Unlike the British, Soviet, and German statesmen, Roosevelt had ample time to decide whether the United States would fight, and when, and where. Similarly, members of the American establishment were in no hurry to make up their mind about American policy. At first the neutralists and the isolationists dominated. But by 1941, after it became clear that beyond helping Great Britain with shipments of arms it was also necessary to participate in the effective defense of that country and to offer material aid to the Soviet Union, America's military, industrial, and business leaders lined up easily behind Roosevelt's pro-war policy. Whether the official American entry into the conflict would have occurred without Pearl Harbor remains a matter of speculation. Kershaw believes that it would have taken place in any case, at least as regards a war against Germany.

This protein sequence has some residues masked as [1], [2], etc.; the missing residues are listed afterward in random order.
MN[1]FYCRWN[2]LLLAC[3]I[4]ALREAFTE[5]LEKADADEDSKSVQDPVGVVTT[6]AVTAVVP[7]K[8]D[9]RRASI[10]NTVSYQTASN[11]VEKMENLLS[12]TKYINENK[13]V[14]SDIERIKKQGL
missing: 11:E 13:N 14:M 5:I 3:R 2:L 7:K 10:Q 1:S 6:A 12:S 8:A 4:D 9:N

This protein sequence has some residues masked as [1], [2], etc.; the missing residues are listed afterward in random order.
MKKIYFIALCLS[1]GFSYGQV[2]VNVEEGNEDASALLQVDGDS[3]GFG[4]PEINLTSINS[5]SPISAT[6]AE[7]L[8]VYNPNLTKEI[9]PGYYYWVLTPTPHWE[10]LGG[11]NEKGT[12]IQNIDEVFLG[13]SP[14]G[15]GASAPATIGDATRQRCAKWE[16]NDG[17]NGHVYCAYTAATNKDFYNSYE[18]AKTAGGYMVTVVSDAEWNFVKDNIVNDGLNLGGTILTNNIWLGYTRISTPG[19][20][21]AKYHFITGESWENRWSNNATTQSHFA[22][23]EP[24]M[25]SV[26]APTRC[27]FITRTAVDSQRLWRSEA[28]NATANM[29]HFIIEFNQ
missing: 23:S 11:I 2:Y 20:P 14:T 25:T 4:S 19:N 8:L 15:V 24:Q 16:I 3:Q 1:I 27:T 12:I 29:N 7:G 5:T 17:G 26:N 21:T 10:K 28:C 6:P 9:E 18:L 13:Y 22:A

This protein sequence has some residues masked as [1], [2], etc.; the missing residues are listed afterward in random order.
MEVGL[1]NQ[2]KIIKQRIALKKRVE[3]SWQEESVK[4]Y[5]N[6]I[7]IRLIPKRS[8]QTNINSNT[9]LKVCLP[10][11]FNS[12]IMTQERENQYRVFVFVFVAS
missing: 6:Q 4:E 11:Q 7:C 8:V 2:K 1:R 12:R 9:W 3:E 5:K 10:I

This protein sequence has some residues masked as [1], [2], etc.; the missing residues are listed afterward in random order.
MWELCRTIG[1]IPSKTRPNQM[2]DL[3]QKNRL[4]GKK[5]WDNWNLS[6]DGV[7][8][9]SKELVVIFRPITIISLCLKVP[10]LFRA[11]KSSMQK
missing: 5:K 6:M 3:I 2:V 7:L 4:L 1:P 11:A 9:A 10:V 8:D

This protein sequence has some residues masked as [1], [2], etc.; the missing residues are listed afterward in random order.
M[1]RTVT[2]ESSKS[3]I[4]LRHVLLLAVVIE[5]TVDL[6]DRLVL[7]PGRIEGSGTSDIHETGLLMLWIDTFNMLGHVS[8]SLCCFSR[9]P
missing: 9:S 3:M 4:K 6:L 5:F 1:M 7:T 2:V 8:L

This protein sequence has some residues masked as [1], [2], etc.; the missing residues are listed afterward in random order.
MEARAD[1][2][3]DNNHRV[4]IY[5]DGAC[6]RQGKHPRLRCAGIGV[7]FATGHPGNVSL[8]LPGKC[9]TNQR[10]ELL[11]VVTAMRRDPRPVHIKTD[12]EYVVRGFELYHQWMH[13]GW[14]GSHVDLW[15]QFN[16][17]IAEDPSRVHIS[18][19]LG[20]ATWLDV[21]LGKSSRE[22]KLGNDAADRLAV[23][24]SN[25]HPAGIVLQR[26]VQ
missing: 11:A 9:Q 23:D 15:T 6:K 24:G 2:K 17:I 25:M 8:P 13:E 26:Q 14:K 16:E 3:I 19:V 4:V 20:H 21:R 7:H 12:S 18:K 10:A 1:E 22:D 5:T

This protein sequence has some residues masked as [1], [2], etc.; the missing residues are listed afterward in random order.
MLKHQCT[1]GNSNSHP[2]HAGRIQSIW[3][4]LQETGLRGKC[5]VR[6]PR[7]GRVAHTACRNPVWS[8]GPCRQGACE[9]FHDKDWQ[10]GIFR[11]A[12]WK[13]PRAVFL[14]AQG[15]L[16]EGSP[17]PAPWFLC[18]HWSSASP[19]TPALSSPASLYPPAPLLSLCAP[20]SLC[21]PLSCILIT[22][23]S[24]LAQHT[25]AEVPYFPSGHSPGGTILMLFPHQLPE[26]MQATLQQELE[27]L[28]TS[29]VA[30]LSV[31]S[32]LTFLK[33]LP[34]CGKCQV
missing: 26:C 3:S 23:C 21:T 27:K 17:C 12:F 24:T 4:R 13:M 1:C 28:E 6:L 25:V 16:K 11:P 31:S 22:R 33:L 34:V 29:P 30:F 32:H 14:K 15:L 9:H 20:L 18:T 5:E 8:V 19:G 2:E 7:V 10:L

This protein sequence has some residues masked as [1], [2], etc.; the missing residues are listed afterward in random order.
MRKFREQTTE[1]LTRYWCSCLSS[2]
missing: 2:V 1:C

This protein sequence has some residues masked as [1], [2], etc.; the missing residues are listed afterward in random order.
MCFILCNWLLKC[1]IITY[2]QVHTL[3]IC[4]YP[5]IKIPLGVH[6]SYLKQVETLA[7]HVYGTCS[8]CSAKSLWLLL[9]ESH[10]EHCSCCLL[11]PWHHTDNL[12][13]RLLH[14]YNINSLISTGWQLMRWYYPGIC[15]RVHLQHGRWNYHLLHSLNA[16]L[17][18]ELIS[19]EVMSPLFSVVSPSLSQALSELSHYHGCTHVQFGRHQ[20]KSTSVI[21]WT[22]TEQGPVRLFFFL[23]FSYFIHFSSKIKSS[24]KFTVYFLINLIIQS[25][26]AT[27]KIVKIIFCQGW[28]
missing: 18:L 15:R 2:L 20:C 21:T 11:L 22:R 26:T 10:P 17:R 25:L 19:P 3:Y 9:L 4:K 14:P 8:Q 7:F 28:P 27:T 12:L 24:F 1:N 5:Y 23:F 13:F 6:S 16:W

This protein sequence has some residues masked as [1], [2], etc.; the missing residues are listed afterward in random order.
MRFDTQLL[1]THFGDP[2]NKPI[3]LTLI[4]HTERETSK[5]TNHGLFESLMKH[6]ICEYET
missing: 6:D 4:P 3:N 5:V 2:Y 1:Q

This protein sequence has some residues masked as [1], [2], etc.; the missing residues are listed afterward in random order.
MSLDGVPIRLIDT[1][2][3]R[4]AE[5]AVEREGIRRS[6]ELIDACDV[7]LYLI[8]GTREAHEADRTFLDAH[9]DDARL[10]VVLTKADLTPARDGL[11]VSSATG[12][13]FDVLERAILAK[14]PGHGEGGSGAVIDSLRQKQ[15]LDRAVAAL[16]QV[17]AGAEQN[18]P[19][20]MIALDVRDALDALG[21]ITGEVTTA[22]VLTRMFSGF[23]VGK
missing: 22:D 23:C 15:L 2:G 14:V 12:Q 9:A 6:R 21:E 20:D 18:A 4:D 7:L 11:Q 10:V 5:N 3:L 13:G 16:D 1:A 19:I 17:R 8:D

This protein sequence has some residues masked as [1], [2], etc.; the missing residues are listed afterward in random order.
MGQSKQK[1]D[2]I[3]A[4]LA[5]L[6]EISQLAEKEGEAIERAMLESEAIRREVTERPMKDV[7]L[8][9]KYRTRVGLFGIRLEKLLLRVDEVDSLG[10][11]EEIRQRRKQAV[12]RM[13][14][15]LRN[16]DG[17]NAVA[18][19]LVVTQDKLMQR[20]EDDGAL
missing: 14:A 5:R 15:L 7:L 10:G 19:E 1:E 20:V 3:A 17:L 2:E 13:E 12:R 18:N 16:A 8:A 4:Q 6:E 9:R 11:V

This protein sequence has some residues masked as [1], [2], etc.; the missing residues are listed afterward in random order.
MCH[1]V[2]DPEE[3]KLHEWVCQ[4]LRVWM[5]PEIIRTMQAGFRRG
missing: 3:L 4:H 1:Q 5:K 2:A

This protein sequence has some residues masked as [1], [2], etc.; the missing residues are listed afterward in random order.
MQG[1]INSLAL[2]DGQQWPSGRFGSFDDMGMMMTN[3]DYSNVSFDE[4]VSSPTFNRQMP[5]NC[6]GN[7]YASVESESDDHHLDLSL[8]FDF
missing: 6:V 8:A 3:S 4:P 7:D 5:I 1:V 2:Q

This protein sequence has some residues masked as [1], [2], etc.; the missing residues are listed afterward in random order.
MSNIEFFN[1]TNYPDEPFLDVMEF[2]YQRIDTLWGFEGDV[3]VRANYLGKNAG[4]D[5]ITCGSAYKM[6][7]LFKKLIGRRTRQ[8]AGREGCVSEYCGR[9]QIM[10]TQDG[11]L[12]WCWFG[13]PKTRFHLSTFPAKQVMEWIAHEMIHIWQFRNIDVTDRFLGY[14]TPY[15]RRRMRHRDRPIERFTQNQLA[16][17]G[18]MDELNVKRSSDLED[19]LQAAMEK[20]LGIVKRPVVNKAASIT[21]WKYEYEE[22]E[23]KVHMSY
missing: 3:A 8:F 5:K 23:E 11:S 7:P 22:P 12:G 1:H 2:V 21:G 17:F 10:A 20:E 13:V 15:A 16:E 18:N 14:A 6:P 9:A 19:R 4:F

Of the ten decisions that Kershaw discusses, the first was undoubtedly the most significant. Without the London government's resolve not to negotiate with the Nazis, the European struggle might have ended then and there. All other decisions would have become superfluous, or would at least have been very different. It is important to appreciate the distressing circumstances under which Churchill's War Cabinet met between May 25 and May 28 to decide whether to continue the fight against Germany. By then only very few British troops had been brought home from Dunkirk, and Britain was quite defenseless against a possible German onslaught. It was therefore perfectly understandable, Kershaw argues, for Foreign Secretary Lord Halifax to offer to negotiate with Hitler, if possible through the intermediary of Mussolini.